Libraries of History and Myth

Libraries being subject to destruction, many have not survived to the present. There exist photographs or illustrations of some of these, still-standing ruins of others; but some are documented only in historical written sources – although that has not stopped artists from using their imaginations to conjure compelling visions of what these libraries might have looked like.

 


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The Library of Alexandria

The most famous library in history (and possibly myth) is, of course, the Ancient Library of Alexandria. It was built sometime between 300 and 250 B.C., by either of Ptolemy I Soter or his son Ptolemy II. It was likely organized by a student of Aristotle, Demetrius of Phaleron.

The main axis of streets in ancient Alexandria, as drawn by an artist.

 

Built in the Royal Quarter next to the Museion, the Royal Library comprised a Peripatos walk, gardens, a room for shared dining, a reading room, lecture halls and meeting rooms. The library had an acquisitions department (perhaps near the harbor), and a cataloguing department. A hall contained shelves for the collections of papyrus scrolls – legend has it that there was an inscription above the shelves that read: "The place of the cure of the soul." However, the exact layout of the Library is not known.

A completely imaginary re-creation of the library.

The interior re-created.

 

Nor is the number of scrolls that the Library contained known, although it must have been a fairly large number, as it was government policy to seize and copy all books found on ships entering Alexandria, which was a central Mediterranean trading port. There are references to Mark Antony having given Cleopatra 200,000 scrolls from the seized library at Pergamum as a gift and it is reputed that the Ptolomies had an ambition when establishing the Library of obtaining 500,000 scrolls for it, although it seems unlikely that this was ever attained. Also there are references to the destruction of 40,000 scrolls by Julius Caesar in 48 B.C.

An imagined rendering of scholars in the Library.

 

The city of Alexandria and the Library were a major center of learning in ancient times, regarded by some as the birthplace of western science. For instance, it was at the library that Archimedes invented the screw-shaped water pump that is still in use today. At Alexandria Eratosthenes measured the diameter of the Earth, and Euclid discovered the rules of geometry. And at Alexandria, Ptolemy wrote the Almagest, the most influential scientific book about the nature of the Universe for 1,500 years.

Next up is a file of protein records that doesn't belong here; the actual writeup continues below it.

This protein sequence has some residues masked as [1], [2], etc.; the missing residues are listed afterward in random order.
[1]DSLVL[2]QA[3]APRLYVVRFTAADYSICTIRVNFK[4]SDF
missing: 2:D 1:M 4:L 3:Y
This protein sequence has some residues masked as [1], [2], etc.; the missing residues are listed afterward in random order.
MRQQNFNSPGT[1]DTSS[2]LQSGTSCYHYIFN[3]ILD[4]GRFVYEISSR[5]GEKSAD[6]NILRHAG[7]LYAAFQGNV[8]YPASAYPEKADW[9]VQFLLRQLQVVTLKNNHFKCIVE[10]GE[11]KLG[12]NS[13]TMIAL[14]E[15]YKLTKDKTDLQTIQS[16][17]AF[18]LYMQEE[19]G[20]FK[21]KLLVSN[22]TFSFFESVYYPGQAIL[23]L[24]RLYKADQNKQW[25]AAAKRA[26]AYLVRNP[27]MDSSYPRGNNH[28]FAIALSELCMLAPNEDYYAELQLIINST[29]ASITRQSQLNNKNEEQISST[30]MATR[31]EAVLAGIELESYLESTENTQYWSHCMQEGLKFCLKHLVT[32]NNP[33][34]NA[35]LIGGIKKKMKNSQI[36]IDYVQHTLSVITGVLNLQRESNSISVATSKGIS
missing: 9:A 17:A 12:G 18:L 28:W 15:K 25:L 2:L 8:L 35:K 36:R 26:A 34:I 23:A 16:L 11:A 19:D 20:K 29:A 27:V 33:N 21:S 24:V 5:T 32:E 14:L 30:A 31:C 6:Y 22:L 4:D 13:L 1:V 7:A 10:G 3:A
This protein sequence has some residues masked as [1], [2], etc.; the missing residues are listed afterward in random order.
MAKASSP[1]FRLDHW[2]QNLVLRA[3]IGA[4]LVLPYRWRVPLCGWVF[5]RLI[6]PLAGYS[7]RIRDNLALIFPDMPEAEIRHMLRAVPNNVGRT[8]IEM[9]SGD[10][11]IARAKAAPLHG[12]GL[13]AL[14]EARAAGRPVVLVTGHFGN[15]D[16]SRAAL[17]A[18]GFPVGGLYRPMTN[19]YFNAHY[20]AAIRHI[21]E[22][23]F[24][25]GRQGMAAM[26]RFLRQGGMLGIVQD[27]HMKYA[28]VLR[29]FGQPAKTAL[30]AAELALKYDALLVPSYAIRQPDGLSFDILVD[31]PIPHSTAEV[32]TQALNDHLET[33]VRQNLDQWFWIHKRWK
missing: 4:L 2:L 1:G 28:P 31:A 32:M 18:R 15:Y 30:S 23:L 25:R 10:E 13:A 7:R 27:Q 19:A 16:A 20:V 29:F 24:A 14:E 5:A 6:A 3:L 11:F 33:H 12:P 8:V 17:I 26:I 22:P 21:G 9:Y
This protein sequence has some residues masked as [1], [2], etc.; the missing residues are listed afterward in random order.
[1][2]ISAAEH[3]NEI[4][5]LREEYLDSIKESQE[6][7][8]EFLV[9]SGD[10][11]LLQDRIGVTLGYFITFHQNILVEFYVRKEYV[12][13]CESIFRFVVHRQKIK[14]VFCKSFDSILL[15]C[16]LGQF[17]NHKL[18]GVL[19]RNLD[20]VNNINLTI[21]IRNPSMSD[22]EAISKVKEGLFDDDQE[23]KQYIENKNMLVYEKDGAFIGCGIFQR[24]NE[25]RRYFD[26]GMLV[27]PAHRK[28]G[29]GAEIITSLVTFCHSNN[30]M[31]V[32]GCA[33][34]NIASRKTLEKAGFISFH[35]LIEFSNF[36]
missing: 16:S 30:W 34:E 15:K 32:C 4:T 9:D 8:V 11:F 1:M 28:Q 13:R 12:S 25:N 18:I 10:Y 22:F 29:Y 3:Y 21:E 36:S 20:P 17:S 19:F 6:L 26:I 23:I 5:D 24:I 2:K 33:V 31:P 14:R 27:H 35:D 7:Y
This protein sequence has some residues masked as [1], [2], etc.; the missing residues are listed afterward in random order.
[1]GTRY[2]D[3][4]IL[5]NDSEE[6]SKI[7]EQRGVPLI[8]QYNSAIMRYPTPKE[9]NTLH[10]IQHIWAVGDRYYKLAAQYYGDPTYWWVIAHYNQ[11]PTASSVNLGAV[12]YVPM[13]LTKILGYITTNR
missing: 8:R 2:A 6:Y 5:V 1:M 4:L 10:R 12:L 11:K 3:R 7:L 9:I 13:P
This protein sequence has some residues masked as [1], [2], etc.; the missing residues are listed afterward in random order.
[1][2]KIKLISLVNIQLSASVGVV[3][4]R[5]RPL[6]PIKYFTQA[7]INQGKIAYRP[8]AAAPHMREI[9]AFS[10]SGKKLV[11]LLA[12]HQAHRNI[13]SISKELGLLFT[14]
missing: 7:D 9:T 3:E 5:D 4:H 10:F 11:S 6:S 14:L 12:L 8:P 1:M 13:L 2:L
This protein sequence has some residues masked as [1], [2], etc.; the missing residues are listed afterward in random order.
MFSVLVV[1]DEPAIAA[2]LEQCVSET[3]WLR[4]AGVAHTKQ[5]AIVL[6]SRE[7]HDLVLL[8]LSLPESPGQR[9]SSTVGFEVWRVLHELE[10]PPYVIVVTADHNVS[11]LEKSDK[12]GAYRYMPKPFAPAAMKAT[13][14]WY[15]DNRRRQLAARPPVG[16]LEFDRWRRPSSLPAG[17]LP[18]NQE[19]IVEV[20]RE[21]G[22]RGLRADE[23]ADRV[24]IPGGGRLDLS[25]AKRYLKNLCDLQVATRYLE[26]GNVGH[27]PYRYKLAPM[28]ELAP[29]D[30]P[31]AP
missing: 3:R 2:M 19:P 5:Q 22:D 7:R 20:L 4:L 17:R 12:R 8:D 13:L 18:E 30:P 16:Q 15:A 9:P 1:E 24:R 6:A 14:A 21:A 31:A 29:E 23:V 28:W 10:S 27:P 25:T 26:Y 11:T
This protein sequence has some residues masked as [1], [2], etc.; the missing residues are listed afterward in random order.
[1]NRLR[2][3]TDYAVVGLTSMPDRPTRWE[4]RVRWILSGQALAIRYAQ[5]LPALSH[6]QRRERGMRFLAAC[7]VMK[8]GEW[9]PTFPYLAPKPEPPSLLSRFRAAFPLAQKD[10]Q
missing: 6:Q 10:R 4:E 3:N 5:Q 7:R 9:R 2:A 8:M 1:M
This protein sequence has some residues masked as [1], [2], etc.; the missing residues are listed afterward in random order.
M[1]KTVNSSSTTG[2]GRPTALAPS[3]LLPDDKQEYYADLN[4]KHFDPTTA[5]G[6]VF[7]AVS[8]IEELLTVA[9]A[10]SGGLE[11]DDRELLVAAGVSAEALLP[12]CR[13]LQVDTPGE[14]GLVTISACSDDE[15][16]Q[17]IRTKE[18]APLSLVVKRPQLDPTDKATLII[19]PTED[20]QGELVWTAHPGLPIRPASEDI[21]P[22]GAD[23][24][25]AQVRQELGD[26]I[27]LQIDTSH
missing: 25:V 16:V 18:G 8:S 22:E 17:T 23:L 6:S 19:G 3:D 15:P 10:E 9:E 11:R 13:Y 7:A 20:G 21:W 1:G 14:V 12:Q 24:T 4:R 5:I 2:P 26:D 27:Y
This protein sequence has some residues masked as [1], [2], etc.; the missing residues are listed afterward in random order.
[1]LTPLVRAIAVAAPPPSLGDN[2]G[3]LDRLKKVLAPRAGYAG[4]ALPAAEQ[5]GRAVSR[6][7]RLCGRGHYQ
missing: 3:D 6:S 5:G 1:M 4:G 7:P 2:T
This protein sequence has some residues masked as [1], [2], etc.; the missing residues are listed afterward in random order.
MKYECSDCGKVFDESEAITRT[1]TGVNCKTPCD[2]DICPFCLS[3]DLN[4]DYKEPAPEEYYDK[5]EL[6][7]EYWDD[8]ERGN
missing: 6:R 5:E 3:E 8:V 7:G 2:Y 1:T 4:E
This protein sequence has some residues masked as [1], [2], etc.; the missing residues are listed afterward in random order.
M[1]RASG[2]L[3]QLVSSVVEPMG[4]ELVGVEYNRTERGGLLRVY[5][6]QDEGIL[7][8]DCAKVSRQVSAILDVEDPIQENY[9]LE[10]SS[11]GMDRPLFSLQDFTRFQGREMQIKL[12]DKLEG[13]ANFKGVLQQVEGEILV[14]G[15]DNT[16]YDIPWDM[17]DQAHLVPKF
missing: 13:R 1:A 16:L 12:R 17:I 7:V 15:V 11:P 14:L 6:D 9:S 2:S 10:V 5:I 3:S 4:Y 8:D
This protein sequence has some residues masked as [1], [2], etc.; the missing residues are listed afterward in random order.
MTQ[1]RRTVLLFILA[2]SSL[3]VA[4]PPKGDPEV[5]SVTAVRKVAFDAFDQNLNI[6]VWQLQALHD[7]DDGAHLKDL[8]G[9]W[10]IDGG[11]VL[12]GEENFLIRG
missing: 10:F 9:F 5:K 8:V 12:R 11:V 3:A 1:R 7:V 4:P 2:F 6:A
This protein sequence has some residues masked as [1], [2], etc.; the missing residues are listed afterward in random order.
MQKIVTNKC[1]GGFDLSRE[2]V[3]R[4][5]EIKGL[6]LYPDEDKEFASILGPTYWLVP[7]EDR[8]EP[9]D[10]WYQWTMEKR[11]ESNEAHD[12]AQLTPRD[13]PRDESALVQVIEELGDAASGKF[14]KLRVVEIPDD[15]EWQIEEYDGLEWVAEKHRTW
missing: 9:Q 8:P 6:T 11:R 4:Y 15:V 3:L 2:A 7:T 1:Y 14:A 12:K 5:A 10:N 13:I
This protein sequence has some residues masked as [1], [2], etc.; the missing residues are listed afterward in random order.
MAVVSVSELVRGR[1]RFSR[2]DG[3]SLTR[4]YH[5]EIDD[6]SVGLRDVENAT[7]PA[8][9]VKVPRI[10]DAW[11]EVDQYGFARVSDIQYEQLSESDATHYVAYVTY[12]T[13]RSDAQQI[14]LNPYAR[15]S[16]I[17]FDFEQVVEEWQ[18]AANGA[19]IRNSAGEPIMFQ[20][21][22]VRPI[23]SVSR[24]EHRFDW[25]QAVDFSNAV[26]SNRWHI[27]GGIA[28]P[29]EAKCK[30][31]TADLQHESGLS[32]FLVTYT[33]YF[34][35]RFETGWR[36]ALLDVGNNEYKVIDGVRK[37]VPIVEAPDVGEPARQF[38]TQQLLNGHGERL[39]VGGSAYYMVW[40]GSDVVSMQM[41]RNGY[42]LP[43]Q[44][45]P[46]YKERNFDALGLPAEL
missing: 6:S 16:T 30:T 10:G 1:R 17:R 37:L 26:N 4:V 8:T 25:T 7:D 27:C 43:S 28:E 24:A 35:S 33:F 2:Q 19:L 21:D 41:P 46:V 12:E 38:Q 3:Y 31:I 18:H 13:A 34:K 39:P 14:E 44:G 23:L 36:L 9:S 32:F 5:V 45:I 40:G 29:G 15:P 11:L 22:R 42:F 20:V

Renaissance depiction of scientists.

 

There is still debate concerning the destruction of the Library. Many believe that it was destroyed by Julius Caesar in 48 B.C. when he set fire to Egyptian ships in the harbor. However, some think that the books he destroyed near the harbor were those in the acquisitions department near the harbor, not those of the library itself, which might have continued to exist for another century or longer. It is more than possible that the Library was destroyed by Roman emperor Aurelian when he put down a rebellion by Queen Zenobia of Palmyra in 274 A.D. Additionally, several Arab sources claim that Muslim invading forces destroyed the Library around 642 A.D., but the reliability of these claims is not known.

The burning of the Library in the film "Caesar and Cleopatra"

 

At any rate, the destruction of the library did not end Alexandria's prominence as an intellectual center. There were also at least two other libraries in Alexandria: those at the Serapeum Temple and the Caesarion Temple, which were more accessible to the public than the Royal Library, which was for members of the royal family and for appointed scholars only.

Students and scholars in the imagined library.

 

In 2004, Polish archeologists announced that they have excavated parts of the Royal Quarter area of Alexandria and discovered what look like lecture halls or auditoria. The 13 lecture halls uncovered could house as many as 5,000 students in total, and each contained a central elevated podium for the lecturer to stand on.

One of the excavated lecture halls at the Alexandria Museion.

 

The Library of Alexandria has captured the imagination of many scholars, historians, artists and students for centuries, and much hypothesis has been made concerning the Library's appearance, layout, contents and ultimate end. Our imaginations might well be even better than the original ever was.

O. Von Corven's rendition of the Great Library of Alexandria.

 

Jean Baptiste Champaigne's Ptolome II, 1672, Versailles: An historical rendering of Ptolemy II Philadelphus talking with some of the 72 Jewish savants who translated the Bible for the great library of Alexandria.

 

"Scholars Using the Great Library of Alexandria, Egypt, c.300-200 Bc," unknown artist, probably c. 1900.

 

A scene from the movie "Agora," with Rachel Weisz playing the 4th-century scholar, Hypatia. This is supposed to take place in the Serapeum, not the Royal Library, but the scholarly traditions would have been similar.